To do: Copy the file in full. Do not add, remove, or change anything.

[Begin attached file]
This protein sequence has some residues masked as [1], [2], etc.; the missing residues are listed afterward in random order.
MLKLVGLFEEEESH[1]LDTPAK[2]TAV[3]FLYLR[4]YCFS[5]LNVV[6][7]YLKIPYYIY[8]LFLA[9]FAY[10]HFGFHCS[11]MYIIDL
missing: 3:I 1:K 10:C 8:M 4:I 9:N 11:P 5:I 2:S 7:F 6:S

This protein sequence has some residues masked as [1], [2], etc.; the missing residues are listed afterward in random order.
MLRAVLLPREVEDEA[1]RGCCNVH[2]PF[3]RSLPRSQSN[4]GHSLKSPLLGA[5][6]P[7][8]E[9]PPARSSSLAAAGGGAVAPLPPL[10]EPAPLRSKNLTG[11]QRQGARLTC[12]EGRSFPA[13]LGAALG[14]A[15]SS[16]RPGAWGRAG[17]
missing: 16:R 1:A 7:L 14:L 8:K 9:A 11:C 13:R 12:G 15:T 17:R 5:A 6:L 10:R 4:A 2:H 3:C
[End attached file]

This protein sequence has some residues masked as [1], [2], etc.; the missing residues are listed afterward in random order.
MLKLVGLFEEEESH[1]LDTPAK[2]TAV[3]FLYLR[4]YCFS[5]LNVV[6][7]YLKIPYYIY[8]LFLA[9]FAY[10]HFGFHCS[11]MYIIDL
missing: 3:I 1:K 10:C 8:M 4:I 9:N 11:P 5:I 2:S 7:F 6:S

This protein sequence has some residues masked as [1], [2], etc.; the missing residues are listed afterward in random order.
MLRAVLLPREVEDEA[1]RGCCNVH[2]PF[3]RSLPRSQSN[4]GHSLKSPLLGA[5][6]P[7][8]E[9]PPARSSSLAAAGGGAVAPLPPL[10]EPAPLRSKNLTG[11]QRQGARLTC[12]EGRSFPA[13]LGAALG[14]A[15]SS[16]RPGAWGRAG[17]
missing: 16:R 1:A 7:L 14:L 8:K 9:A 11:C 13:R 12:G 15:T 17:R 5:A 6:L 10:R 4:A 2:H 3:C